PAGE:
I don’t count arts degrees as university degrees – I have a feeling that I read that while numbers are currently up – enrolment figures for universities (particularly regional universities) are in decline – this may be because of increased competition (more places across the board means that some unis are sharing their former stranglehold on places) but JCU is undergoing massive funding cuts because they aren’t getting the numbers they need. We’re pouring out lazily educated students who are too lazy to move anywhere into a lazy workforce. The fact that I got a degree without visiting the library, attending classes, or in fact learning anything particularly useful during my degree reflects poorly on the standard of education on offer.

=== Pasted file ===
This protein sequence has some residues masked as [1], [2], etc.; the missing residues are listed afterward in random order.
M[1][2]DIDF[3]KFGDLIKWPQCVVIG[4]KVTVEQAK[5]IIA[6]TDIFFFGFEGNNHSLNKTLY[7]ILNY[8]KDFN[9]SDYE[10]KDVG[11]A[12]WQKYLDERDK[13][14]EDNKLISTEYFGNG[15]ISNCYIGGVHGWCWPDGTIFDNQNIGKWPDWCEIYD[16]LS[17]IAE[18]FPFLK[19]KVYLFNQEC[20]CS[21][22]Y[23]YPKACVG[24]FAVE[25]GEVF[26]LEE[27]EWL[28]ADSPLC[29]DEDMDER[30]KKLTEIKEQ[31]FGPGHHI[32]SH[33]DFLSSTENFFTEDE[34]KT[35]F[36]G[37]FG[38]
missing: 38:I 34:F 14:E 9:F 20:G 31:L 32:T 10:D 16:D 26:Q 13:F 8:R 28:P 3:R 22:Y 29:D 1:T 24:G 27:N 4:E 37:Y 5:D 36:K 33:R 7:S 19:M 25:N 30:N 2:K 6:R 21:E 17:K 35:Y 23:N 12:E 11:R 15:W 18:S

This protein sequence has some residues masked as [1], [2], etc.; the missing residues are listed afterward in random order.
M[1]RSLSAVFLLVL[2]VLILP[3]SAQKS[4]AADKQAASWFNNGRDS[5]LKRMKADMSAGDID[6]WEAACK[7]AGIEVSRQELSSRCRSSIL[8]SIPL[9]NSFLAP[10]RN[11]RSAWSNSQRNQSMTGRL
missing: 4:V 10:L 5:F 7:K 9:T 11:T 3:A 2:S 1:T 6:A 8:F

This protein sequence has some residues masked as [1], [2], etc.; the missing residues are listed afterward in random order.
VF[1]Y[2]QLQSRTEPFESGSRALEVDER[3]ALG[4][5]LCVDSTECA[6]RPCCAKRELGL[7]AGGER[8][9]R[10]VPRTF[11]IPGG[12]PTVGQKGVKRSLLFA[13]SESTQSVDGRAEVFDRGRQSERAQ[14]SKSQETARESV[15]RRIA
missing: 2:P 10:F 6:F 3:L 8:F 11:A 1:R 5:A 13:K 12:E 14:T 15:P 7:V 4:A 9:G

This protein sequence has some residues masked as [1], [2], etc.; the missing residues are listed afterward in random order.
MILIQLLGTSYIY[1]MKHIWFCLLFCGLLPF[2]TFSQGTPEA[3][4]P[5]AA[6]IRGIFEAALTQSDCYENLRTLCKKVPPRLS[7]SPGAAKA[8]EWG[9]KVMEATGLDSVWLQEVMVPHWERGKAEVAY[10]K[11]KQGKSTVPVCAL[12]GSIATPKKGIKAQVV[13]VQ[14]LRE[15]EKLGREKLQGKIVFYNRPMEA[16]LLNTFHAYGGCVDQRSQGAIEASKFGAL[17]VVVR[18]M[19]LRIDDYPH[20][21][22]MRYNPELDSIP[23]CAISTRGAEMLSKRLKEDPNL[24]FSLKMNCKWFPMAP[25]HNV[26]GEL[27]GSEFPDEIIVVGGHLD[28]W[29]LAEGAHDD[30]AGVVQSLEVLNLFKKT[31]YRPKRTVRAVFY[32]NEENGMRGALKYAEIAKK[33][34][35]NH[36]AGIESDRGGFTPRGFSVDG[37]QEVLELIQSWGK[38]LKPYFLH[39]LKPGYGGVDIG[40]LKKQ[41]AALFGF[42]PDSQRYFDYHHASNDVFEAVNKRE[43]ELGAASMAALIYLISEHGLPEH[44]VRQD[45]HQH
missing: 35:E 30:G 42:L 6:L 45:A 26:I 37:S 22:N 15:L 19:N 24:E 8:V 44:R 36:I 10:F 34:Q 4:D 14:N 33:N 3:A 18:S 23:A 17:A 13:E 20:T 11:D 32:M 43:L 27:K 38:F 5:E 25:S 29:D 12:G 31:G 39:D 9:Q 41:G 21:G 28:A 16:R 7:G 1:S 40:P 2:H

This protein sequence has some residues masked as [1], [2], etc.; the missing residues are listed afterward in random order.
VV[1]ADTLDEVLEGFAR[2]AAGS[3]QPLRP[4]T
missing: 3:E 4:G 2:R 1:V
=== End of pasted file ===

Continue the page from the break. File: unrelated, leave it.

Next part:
The skill shortage generally refers to skilled labour – ie tradespeople, apprentices and construction workers – there are already too many engineers and economists… We don’t need uni trained people really – we need people who are prepared to do the jobs that are readily available and essential. But at the end of the day, no one wants to be a sewerage treatment worker… or do anything hard. Because people are lazy and stupid… once again that’s the result of a crap education system allowing crap parents to breed crap children and it’s a downward cycle of crap.

We then involved Joe in the discussion because quite frankly, he’s a political animal…

Joe what do you think of Peter Beattie?

I will be spending 4 hours handing out “how-to-vote” cards tomorrow. Enough said.

I asked who for and he got a little insulted – but this is why (brilliant election idea number 1):

I ask because I figure you could produce your own how to vote cards and hand them out for neither party… That’s what I’d be doing.

Brilliant election idea number 2:

What do you think would happen if we encouraged enough people to write our names on their ballot papers across every electorate?

Brilliant election idea number 3: